In what sounds a gadget straight from the Jetsons universe, a Canadian inventor believes he’s developed a device that allows users to test for infections and illness right from their own home.
Dr. Paul Lem, creator of the Spartan Cube, initially started his company – Spartan Bioscience – in 2005 with his brother John and Dr. Jamie Spiegelman. The company’s M.O. was simple: make Dr. Lem’s vision, a reality.
The cube is essentially a mini-DNA analyzer no bigger than a small cup of coffee, and can rest comfortably in a user’s hand.
A cheek swab from the user is put into the cartridge on top of the cube. The cube’s internal hardware takes over from there, and it’s a fascinating process, even if you don’t understand every aspect of the technological heights squeezed into the small cube.
The hardware cracks the cells from the swab open, releasing the DNA, and creates billions of copies. The copies are hit with a fluorescent light that examines the sample, determining if the user is harbouring a disease or infection.
The results from the cube are sent to a laptop or tablet for doctors or patients to analyze in minutes.
“I think this is really going to change the way we treat our patients,” said Spiegelman. “Tests like this are really the future of medicine.”
Remember when we said it was straight out of the Jetsons? Fiction did play a role in Lem’s inspiration to create the Spartan Cube, though it wasn’t the animated space cartoon – but the uber-popular Star Trek series. Lem recalls his fascination with the ubiquitous Tricorder, which scans a person and immediately provides a diagnosis.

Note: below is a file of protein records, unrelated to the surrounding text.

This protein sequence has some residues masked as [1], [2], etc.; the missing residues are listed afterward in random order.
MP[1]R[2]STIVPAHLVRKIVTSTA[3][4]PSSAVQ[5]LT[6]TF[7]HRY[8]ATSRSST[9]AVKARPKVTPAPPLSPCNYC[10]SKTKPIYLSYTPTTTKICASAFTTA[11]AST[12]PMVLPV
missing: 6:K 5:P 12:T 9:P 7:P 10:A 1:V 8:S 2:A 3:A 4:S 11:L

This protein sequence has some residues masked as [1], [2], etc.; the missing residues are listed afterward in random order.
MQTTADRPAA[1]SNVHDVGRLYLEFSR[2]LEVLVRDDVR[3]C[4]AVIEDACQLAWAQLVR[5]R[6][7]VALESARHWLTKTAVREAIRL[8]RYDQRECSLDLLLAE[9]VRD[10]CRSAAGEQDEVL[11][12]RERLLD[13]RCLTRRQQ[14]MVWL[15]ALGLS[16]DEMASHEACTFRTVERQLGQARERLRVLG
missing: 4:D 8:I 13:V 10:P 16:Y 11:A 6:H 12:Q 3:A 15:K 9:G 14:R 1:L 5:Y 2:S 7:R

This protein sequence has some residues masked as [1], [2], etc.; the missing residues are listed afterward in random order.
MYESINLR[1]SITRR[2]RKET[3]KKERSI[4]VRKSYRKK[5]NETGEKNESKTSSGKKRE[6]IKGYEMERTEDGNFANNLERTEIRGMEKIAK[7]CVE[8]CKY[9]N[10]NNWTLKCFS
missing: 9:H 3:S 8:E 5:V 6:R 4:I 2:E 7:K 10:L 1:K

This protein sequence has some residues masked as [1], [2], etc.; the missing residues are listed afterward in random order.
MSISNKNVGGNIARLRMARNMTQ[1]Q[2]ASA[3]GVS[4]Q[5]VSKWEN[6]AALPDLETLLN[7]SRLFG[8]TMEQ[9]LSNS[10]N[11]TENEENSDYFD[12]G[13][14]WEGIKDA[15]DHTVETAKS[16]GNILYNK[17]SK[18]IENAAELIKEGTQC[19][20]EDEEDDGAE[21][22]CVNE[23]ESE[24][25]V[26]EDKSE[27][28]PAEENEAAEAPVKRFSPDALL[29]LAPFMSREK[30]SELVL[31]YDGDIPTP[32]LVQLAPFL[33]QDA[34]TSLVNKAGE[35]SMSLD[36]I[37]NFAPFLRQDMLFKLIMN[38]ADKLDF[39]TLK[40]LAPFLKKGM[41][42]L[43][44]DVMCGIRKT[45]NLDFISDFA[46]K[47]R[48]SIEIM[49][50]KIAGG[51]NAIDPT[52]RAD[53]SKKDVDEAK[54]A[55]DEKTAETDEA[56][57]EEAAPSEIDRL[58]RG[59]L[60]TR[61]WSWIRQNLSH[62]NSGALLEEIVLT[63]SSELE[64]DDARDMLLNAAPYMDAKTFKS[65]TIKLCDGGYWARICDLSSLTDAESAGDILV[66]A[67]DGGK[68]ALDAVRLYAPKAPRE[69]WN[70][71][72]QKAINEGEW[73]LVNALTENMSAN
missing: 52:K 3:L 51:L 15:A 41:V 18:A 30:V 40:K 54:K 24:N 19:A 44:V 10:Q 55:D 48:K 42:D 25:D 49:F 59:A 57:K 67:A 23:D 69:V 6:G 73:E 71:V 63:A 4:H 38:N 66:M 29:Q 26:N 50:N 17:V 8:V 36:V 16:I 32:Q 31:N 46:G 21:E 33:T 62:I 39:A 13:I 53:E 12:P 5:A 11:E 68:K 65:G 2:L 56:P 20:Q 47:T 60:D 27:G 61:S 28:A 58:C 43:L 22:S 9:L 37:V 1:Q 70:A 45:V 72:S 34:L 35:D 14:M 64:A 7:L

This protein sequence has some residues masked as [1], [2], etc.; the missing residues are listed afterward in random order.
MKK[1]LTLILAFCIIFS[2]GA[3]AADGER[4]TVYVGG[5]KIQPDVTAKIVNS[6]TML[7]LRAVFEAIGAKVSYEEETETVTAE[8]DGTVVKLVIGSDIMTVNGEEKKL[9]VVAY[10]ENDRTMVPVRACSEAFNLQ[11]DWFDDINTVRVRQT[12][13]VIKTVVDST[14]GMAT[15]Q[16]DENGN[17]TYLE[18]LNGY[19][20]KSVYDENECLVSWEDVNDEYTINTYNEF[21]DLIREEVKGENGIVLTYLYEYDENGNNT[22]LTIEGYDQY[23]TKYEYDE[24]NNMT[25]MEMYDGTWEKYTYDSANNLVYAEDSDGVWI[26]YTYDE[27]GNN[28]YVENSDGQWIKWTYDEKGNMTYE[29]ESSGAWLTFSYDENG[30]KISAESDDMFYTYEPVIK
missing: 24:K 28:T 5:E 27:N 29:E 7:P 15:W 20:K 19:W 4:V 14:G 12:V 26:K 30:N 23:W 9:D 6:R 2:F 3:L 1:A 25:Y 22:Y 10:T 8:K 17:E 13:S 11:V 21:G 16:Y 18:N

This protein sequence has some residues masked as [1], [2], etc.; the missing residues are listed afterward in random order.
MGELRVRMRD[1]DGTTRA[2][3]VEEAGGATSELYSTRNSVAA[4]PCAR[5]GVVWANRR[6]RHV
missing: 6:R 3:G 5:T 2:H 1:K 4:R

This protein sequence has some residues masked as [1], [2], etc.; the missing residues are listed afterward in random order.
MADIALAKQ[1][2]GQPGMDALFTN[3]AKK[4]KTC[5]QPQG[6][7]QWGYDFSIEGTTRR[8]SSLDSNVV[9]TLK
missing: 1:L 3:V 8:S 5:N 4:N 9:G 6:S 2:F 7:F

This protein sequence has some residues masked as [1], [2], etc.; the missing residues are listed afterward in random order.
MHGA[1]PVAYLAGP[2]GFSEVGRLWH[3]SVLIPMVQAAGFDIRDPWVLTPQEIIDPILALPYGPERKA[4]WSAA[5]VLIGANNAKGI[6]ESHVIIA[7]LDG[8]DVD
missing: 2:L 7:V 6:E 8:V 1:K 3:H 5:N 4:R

Alongside that, Lem witnessed a cancer patient wait an entire month just to find out what drug they needed for treatment. It made his focus clear, and he set about creating a device that would cut down that wait time significantly.
“We get instant email, instant communication and so why should it be that lab results should take that long to get back to you?” said Lem.
Heart specialists in Ottawa are currently testing the device, seeing if it can cut the seven-day genetic test time down, a test used to prescribe the correct blood thinner. Rather than seven days, they’re hoping the Spartan Cube can expedite the process in seven minutes.
“We are able to test this technology and prove that, in the context of real patients, we can identify the gene and then pick the right drug for the right patient,” said Dr. Derek So, an associate professor at the University of Ottawa Heart Institute.
Eventually, the goal is to make the Spartan Cube a device for home use, which people can employ for their own testing.
“When I am 80 years old, I want to look back at whatever I have picked and say, ‘Those were years that were really worthwhile, I worked on something that really mattered,'” Lem said.